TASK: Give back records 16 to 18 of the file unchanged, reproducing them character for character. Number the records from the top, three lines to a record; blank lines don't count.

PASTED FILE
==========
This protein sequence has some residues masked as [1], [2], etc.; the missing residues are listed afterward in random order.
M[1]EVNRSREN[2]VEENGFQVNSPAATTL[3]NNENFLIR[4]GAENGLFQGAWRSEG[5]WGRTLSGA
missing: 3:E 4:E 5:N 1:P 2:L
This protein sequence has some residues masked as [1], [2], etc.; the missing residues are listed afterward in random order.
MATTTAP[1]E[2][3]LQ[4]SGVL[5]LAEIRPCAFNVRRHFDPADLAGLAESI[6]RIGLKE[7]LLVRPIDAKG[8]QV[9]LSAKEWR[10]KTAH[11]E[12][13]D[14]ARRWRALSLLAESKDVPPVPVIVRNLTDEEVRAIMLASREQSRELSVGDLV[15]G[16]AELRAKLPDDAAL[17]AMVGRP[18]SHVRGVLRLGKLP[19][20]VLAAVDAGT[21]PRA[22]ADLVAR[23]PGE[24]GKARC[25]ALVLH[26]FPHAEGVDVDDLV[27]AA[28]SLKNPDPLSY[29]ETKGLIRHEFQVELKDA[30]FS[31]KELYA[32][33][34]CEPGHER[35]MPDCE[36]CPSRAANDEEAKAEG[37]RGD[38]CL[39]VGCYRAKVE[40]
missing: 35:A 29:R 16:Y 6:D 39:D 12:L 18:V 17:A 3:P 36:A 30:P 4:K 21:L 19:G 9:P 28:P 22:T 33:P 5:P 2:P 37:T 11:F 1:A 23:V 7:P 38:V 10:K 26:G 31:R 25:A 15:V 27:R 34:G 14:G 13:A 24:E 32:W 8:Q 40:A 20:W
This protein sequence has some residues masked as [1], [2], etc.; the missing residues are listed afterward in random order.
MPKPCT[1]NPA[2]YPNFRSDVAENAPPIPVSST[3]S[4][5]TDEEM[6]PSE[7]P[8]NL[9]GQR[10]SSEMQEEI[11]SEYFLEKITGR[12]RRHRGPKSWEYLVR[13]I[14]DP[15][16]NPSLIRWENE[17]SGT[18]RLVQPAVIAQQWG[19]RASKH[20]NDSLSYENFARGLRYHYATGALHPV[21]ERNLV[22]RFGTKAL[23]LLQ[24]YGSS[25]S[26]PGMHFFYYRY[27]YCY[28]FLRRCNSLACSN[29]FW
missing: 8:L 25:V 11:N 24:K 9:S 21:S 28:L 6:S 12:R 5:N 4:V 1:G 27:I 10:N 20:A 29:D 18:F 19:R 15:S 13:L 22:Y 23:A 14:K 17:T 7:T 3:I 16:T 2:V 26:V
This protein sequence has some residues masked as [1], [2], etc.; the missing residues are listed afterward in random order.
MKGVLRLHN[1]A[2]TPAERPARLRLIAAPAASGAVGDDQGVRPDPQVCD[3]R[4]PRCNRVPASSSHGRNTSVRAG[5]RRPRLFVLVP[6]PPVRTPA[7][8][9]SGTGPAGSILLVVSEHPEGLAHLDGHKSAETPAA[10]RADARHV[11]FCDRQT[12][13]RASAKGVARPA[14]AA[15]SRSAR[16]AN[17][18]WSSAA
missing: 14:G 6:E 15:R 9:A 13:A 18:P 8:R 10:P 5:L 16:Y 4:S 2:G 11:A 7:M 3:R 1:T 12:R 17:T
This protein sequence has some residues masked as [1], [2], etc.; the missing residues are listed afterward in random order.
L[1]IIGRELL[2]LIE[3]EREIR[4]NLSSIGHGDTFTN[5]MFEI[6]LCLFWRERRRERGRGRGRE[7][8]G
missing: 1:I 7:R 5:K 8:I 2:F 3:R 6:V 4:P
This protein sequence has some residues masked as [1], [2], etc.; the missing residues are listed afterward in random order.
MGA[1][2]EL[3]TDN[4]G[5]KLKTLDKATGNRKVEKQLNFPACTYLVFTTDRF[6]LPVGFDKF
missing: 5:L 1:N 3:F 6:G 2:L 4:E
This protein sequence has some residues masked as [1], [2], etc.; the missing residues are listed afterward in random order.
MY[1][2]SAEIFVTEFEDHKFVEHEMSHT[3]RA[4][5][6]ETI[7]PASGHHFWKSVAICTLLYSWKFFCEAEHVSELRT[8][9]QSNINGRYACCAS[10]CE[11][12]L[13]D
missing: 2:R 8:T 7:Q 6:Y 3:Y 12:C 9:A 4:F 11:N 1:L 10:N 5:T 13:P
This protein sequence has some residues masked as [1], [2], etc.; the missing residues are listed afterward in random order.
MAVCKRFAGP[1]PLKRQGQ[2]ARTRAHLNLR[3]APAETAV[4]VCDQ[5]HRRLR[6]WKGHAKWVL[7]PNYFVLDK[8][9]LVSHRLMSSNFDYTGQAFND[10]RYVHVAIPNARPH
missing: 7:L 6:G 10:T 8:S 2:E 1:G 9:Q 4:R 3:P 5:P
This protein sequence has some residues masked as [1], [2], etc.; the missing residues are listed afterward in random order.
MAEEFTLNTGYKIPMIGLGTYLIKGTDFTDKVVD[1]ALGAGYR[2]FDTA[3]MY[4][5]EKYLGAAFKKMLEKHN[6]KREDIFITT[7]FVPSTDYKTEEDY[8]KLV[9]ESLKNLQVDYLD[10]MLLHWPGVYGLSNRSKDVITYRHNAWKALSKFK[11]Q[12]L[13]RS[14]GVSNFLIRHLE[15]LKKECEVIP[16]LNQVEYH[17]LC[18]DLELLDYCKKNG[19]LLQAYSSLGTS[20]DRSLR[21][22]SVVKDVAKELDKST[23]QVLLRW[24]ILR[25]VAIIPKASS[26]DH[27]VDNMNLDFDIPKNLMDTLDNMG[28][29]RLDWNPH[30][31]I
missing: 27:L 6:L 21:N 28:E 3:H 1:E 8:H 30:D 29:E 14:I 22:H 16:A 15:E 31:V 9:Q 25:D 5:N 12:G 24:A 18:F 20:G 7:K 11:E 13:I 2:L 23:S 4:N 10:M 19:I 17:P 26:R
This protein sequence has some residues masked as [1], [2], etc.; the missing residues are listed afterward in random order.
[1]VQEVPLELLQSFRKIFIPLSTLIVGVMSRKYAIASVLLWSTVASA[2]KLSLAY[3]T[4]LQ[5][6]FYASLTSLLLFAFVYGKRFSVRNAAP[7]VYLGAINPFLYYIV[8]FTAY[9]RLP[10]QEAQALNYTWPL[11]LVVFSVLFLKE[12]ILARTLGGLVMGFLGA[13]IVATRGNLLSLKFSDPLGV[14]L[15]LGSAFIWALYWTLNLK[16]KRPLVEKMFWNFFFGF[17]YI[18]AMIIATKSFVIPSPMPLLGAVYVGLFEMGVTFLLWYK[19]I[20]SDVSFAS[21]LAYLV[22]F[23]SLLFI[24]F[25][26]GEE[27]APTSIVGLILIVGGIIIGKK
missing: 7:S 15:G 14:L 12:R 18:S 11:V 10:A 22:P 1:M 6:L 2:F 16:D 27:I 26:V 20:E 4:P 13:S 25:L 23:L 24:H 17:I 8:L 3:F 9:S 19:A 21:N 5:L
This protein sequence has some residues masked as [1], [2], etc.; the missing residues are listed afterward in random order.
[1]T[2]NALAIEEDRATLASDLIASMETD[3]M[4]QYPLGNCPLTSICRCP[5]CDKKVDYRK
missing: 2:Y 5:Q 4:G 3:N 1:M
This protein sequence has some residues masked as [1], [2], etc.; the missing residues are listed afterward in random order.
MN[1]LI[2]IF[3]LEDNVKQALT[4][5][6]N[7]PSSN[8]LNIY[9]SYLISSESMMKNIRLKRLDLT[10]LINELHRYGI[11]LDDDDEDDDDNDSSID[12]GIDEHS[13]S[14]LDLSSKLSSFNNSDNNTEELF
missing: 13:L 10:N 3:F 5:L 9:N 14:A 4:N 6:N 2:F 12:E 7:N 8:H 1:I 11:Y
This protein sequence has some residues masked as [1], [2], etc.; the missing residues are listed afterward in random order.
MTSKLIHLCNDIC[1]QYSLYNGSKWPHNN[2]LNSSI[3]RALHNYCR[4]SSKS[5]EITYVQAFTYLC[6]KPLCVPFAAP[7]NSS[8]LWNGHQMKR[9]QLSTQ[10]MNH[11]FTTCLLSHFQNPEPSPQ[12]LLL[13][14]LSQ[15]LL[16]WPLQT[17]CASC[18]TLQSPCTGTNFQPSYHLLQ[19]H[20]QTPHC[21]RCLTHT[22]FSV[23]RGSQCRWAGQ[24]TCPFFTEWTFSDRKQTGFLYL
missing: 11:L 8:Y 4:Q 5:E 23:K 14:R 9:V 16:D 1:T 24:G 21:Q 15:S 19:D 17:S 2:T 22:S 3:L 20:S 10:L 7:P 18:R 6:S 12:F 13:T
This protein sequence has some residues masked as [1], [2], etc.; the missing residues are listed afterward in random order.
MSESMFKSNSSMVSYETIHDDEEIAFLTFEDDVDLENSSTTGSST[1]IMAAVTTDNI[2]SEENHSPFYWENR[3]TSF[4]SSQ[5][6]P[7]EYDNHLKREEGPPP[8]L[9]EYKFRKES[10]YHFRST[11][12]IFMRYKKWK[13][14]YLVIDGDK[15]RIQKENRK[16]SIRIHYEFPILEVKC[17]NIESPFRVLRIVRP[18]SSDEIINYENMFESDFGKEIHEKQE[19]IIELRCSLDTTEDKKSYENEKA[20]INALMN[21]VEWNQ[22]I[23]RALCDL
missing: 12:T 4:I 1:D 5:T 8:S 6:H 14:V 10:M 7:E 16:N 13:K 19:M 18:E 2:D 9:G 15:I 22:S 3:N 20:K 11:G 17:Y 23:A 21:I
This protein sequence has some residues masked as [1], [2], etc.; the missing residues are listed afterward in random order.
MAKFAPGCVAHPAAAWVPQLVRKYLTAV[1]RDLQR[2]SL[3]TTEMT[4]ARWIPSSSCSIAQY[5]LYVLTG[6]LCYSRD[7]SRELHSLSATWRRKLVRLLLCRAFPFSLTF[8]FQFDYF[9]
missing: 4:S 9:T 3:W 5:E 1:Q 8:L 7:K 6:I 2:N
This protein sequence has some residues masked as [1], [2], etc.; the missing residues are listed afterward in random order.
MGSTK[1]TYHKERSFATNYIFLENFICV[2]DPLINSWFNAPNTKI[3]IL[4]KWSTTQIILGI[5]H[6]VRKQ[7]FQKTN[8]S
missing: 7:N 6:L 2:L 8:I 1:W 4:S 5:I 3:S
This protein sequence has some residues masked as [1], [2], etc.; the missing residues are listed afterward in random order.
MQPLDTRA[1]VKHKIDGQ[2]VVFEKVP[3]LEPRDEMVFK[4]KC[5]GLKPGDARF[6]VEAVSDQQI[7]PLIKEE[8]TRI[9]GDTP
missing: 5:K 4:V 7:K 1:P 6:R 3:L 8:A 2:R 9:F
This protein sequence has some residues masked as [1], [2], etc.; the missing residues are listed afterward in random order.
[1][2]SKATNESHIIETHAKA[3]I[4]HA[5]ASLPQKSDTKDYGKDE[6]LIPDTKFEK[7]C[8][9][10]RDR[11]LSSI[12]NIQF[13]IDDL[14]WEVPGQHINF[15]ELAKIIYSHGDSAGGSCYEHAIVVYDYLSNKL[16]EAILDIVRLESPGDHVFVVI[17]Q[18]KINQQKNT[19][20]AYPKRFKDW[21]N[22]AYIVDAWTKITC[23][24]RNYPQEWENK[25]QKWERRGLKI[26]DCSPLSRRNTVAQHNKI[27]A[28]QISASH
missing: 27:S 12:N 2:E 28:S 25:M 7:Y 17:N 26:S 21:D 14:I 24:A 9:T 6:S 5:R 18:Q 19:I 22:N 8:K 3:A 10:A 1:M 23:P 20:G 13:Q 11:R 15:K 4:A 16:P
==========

This protein sequence has some residues masked as [1], [2], etc.; the missing residues are listed afterward in random order.
MGSTK[1]TYHKERSFATNYIFLENFICV[2]DPLINSWFNAPNTKI[3]IL[4]KWSTTQIILGI[5]H[6]VRKQ[7]FQKTN[8]S
missing: 7:N 6:L 2:L 8:I 1:W 4:S 5:I 3:S
This protein sequence has some residues masked as [1], [2], etc.; the missing residues are listed afterward in random order.
MQPLDTRA[1]VKHKIDGQ[2]VVFEKVP[3]LEPRDEMVFK[4]KC[5]GLKPGDARF[6]VEAVSDQQI[7]PLIKEE[8]TRI[9]GDTP
missing: 5:K 4:V 7:K 1:P 6:R 3:L 8:A 2:R 9:F
This protein sequence has some residues masked as [1], [2], etc.; the missing residues are listed afterward in random order.
[1][2]SKATNESHIIETHAKA[3]I[4]HA[5]ASLPQKSDTKDYGKDE[6]LIPDTKFEK[7]C[8][9][10]RDR[11]LSSI[12]NIQF[13]IDDL[14]WEVPGQHINF[15]ELAKIIYSHGDSAGGSCYEHAIVVYDYLSNKL[16]EAILDIVRLESPGDHVFVVI[17]Q[18]KINQQKNT[19][20]AYPKRFKDW[21]N[22]AYIVDAWTKITC[23][24]RNYPQEWENK[25]QKWERRGLKI[26]DCSPLSRRNTVAQHNKI[27]A[28]QISASH
missing: 27:S 12:N 2:E 28:S 25:M 7:Y 17:N 26:S 21:D 14:I 24:A 9:T 6:S 5:R 18:Q 19:I 22:N 8:K 3:A 10:A 1:M 23:P 20:G 13:Q 11:R 15:K 4:A 16:P